Major decisions loom for NFL Draft eligible underclassmen

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Grant Delpit, D'Andre Swift
(Photo: Jonathan Mailhes)

When the streamers and confetti fall from the rafters late Monday evening at the Mercedes-Benz Superdome, there will be some major decisions that will have to be made, or at least announced if already known by potential NFL draft picks.

Declaring deadline for the 2020 NFL Draft for underclassmen is January 20, one week following the national title matchup. Players on both sides with first round NFL projections have purposely held off making their future plans made public. They will soon announce if they will forego the college life for the riches of the NFL or return for the 2020 college football season.

For LSU safety Grant Delpit, the junior Thorpe Award winner, is a sure-fire first round pick in the upcoming draft. Outside linebacker K’Lavon Chaisson and wide receiver Justin Jefferson, also both juniors, have been projected by some to be first round picks as well.

The Clemson Tigers also have a trio with a decision at hand. Butkus Award winner Isaiah Simmons is a top 10-12 projection for the upcoming draft. Wide receiver Tee Higgins and cornerback A.J. Terrell also have the skills to go in the opening round.

It will be a life time call for those and others participating in Monday night’s finale. There is uncertainty in the process.

Last season, out of the 103 college football players declared early for the 2019 NFL draft, 30 of those did not hear their name called for the entire seven-round process.

Thus far, 90 players with college football eligibility remaining have officially declared for the draft and 57 others with draft potential have decided to return to their respective campuses. Of those returning, at least nine may have gone in the top round – Florida State DT Marvin Wilson, Alabama WR Devonta Smith, Alabama LB Dylan Moses, Stanford OT Walker Little, Alabama OT Alex Leatherwood, Oklahoma center Creed Humphrey and Stanford CB Paulsen Adebo.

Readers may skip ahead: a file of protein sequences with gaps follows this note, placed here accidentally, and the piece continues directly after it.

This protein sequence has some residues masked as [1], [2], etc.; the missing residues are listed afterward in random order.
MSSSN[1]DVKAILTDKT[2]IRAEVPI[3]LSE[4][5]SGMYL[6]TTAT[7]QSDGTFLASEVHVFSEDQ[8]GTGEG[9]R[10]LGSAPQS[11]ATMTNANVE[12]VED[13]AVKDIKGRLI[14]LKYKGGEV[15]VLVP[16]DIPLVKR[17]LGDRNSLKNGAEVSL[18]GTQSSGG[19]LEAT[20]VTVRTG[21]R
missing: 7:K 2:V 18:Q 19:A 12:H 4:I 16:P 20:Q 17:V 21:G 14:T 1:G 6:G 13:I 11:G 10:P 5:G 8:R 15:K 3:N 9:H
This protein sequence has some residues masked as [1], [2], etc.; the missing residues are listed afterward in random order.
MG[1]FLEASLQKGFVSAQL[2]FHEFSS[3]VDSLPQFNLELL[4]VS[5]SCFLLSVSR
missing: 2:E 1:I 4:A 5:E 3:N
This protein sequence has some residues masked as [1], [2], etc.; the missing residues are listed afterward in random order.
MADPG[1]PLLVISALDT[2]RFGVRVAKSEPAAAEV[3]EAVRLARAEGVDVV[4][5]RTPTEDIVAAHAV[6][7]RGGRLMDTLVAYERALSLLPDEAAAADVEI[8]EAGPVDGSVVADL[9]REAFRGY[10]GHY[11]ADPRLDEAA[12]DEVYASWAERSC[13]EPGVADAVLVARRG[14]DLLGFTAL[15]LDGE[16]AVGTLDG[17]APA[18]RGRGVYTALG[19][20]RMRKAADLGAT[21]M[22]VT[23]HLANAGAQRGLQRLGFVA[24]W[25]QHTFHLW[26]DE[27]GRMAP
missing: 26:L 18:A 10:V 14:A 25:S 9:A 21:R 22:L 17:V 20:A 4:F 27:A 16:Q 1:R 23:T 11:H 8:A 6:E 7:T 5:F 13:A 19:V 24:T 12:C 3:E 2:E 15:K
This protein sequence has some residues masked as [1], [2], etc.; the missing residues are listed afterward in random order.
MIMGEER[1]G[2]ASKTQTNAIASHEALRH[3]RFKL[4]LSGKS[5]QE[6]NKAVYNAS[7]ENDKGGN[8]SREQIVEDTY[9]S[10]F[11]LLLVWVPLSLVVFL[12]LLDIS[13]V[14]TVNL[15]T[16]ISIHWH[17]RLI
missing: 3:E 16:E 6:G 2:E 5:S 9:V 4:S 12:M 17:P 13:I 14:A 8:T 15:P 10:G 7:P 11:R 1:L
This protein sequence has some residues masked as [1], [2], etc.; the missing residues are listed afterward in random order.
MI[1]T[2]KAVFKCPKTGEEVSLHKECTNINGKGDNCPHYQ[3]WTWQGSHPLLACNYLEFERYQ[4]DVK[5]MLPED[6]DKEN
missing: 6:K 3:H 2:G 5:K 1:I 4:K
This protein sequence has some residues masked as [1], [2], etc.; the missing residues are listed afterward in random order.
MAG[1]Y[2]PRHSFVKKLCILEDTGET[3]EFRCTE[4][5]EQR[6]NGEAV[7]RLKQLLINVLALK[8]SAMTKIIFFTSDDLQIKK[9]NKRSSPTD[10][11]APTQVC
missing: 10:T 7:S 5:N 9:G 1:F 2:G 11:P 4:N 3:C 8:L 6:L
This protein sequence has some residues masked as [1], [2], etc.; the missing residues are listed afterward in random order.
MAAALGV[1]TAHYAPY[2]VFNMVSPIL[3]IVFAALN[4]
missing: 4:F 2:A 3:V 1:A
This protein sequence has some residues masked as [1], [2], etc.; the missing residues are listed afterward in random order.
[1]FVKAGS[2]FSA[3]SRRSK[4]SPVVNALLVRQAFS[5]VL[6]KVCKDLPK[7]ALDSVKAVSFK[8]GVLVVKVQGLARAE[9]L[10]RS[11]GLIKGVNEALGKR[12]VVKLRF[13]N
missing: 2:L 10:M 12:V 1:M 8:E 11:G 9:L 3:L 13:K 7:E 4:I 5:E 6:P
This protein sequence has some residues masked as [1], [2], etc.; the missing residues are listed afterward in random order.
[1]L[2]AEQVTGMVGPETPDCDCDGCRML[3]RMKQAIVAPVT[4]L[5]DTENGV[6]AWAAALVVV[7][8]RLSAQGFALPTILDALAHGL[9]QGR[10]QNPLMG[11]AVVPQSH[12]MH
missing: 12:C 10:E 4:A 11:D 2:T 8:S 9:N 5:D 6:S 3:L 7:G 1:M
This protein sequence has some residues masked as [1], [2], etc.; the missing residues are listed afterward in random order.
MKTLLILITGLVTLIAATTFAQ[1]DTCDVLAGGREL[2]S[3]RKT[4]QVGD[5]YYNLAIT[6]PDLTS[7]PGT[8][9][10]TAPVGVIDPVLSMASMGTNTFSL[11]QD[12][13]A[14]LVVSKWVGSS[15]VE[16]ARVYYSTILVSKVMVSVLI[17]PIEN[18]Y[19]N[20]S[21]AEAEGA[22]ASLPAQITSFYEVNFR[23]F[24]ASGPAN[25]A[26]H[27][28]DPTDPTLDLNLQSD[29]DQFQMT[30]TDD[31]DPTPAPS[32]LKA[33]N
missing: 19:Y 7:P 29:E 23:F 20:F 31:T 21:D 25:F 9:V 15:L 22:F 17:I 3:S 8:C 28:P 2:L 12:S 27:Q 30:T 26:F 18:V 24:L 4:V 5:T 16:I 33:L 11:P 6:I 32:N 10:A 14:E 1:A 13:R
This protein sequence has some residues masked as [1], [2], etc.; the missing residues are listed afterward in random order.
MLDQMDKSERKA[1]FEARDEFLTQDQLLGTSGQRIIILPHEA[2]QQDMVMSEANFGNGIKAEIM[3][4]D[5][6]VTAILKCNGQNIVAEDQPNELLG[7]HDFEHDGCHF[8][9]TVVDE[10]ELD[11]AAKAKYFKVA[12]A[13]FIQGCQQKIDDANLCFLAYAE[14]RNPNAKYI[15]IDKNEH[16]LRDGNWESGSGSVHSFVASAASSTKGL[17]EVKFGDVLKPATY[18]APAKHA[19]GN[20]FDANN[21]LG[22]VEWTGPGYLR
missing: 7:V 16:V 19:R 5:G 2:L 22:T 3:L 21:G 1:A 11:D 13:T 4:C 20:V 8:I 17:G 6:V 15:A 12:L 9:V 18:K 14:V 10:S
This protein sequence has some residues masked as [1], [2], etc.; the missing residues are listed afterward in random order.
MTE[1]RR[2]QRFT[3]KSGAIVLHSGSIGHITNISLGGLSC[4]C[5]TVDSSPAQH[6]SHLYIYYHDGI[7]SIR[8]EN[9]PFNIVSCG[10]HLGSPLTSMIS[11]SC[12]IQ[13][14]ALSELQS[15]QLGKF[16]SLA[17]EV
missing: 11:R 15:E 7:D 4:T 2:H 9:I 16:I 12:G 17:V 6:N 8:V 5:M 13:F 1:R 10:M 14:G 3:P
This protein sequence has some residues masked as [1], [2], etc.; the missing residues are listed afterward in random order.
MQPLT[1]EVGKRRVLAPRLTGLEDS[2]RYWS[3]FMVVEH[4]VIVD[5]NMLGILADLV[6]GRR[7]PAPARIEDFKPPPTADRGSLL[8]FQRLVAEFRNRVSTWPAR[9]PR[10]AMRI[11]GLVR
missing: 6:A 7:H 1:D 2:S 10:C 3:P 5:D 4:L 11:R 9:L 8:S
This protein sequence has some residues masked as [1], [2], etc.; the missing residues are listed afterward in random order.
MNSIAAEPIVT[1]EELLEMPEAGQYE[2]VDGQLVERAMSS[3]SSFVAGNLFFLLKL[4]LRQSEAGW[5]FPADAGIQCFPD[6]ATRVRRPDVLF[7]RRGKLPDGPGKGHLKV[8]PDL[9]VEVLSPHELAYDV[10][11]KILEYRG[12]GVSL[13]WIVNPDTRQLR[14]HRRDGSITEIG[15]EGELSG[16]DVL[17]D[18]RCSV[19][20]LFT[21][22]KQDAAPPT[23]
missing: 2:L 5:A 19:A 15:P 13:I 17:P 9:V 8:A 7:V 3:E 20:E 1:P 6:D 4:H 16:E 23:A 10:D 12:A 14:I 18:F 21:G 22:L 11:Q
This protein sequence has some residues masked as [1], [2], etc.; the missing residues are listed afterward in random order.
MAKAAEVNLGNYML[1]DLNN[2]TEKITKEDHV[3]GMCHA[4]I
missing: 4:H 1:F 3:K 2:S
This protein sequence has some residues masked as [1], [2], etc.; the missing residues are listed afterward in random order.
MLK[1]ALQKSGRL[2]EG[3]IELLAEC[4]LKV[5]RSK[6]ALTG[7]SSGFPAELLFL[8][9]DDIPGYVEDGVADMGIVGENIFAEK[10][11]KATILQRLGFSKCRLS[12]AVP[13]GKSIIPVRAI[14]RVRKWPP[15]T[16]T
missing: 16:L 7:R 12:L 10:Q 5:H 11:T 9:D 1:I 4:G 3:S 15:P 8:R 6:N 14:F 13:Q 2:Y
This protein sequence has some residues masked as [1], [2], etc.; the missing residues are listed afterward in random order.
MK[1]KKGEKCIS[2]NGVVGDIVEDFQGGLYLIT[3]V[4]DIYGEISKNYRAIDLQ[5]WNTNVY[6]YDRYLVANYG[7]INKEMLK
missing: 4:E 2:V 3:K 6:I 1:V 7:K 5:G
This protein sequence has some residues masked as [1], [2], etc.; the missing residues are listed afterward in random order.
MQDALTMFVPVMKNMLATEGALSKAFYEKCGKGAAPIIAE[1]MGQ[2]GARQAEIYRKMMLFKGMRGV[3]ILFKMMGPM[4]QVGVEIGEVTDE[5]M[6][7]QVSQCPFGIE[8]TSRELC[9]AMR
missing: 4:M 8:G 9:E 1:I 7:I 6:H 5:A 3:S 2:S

Health issues played a role in the final decision for a couple others returning to college in 2020. Tennessee offensive guard Trey Smith experienced blood clots in his lungs in 2018. His health is just returning. Smith is thought to have Pro Bowl potential. Oklahoma State WR Tylan Wallace tore his ACL in the eighth week of this past season, ending his campaign. Smith and Wallace possess first round potential.

The announcement of the players to return or not return bodes well for college football but also shrinks the upcoming first round prospects somewhat.

Making the leap of faith to the NFL is not an easy one. The player sacrifices the comfort and security of college life, not knowing which program or location he will next call home. You also step into an adult world, dog-eat-dog, with nothing spoon fed to you. The individual is now competing in a veteran pro football lifestyle which can be an eye-opening experience for some. There are the physical and mental challenges that come along with it.

You play a 12-game schedule in college. If you are lucky, liKe LSU or Clemson, you make it to the 15th game of the season. That’s not even an entire NFL season. If you tally up the NFL preseason (four games), regular season (16 games) and the playoffs, you could be looking at 19 games before you even reach the Super Bowl. At some point your body physically hits a wall.

When a player arrives at his new NFL home, it could bring some internal (player) resentment, to a degree. The rookie is fighting to earn a spot on the 53 man roster, meaning he is taking a previous teammate’s spot. It’s the reality side of pro football.

Even though the phrase is repeated over and over, it rings true, Landing in the NFL you soon realize that it IS a business. Make sure you are fully prepared before you step across the line of the life changing decision.

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Rene Nadeau

Rene Nadeau

CCS/Fox Sports/ESPN/WFAN

Born and raised in the New Orleans area, Rene Nadeau has been involved in sports ever since his earliest memories. Rene played basketball, wrestled, ran track, and was an All-District running back in football at John F. Kennedy High School. He went on to be a member of the LSU football program, developing a passion for the game in even…

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